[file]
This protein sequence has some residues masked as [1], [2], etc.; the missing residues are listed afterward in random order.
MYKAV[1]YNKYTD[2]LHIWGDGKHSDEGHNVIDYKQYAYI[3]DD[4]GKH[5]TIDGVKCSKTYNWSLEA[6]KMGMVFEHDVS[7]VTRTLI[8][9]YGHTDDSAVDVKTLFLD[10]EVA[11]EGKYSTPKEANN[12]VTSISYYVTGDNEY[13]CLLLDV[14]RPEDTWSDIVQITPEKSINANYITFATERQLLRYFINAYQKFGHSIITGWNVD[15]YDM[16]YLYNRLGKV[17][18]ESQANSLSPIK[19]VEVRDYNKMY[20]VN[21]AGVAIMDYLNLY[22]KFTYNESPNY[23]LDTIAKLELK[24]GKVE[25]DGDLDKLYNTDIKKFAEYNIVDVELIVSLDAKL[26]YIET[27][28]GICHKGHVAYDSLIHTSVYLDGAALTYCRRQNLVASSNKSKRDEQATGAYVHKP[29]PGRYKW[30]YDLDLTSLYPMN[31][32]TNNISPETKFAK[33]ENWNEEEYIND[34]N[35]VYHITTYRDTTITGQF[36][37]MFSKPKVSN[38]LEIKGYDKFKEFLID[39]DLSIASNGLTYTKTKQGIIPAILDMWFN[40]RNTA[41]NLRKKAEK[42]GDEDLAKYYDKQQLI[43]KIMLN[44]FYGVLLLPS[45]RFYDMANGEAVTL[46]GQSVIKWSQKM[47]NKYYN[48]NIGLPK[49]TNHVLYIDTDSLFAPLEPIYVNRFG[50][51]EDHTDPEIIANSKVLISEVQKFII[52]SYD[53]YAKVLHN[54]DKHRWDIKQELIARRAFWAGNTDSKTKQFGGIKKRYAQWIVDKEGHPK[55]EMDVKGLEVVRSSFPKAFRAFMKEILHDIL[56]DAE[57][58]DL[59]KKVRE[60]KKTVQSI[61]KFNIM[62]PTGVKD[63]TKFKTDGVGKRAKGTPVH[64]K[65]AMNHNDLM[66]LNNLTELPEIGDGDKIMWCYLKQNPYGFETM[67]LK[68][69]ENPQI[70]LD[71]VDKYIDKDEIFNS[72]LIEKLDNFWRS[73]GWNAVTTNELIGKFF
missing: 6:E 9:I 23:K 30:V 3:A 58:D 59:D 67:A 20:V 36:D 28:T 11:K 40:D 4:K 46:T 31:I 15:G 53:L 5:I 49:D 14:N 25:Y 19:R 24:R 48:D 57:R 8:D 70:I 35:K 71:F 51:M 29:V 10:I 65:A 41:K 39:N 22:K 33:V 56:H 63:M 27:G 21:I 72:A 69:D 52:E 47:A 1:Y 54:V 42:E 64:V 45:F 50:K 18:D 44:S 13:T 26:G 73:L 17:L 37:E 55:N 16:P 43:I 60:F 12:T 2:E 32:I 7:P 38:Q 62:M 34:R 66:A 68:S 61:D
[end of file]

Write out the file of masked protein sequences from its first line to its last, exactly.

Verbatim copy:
This protein sequence has some residues masked as [1], [2], etc.; the missing residues are listed afterward in random order.
MYKAV[1]YNKYTD[2]LHIWGDGKHSDEGHNVIDYKQYAYI[3]DD[4]GKH[5]TIDGVKCSKTYNWSLEA[6]KMGMVFEHDVS[7]VTRTLI[8][9]YGHTDDSAVDVKTLFLD[10]EVA[11]EGKYSTPKEANN[12]VTSISYYVTGDNEY[13]CLLLDV[14]RPEDTWSDIVQITPEKSINANYITFATERQLLRYFINAYQKFGHSIITGWNVD[15]YDM[16]YLYNRLGKV[17][18]ESQANSLSPIK[19]VEVRDYNKMY[20]VN[21]AGVAIMDYLNLY[22]KFTYNESPNY[23]LDTIAKLELK[24]GKVE[25]DGDLDKLYNTDIKKFAEYNIVDVELIVSLDAKL[26]YIET[27][28]GICHKGHVAYDSLIHTSVYLDGAALTYCRRQNLVASSNKSKRDEQATGAYVHKP[29]PGRYKW[30]YDLDLTSLYPMN[31][32]TNNISPETKFAK[33]ENWNEEEYIND[34]N[35]VYHITTYRDTTITGQF[36][37]MFSKPKVSN[38]LEIKGYDKFKEFLID[39]DLSIASNGLTYTKTKQGIIPAILDMWFN[40]RNTA[41]NLRKKAEK[42]GDEDLAKYYDKQQLI[43]KIMLN[44]FYGVLLLPS[45]RFYDMANGEAVTL[46]GQSVIKWSQKM[47]NKYYN[48]NIGLPK[49]TNHVLYIDTDSLFAPLEPIYVNRFG[50][51]EDHTDPEIIANSKVLISEVQKFII[52]SYD[53]YAKVLHN[54]DKHRWDIKQELIARRAFWAGNTDSKTKQFGGIKKRYAQWIVDKEGHPK[55]EMDVKGLEVVRSSFPKAFRAFMKEILHDIL[56]DAE[57][58]DL[59]KKVRE[60]KKTVQSI[61]KFNIM[62]PTGVKD[63]TKFKTDGVGKRAKGTPVH[64]K[65]AMNHNDLM[66]LNNLTELPEIGDGDKIMWCYLKQNPYGFETM[67]LK[68][69]ENPQI[70]LD[71]VDKYIDKDEIFNS[72]LIEKLDNFWRS[73]GWNAVTTNELIGKFF
missing: 6:E 9:I 23:K 30:V 3:A 58:D 59:D 67:A 20:V 36:D 28:T 11:K 40:D 4:K 46:T 31:I 15:G 53:L 5:I 49:D 14:N 25:Y 19:R 24:R 48:D 57:R 8:D 70:I 35:K 71:F 51:M 29:V 10:I 65:A 41:K 39:N 22:K 33:V 56:H 63:M 27:G 21:I 72:A 69:D 52:E 47:A 1:Y 54:V 42:E 64:V 45:F 50:K 18:D 44:S 13:T 26:G 73:L 17:L 37:E 55:N 16:P 43:I 60:F 12:T 2:E 32:I 7:P 38:Q 62:M 34:R 66:A 68:S 61:D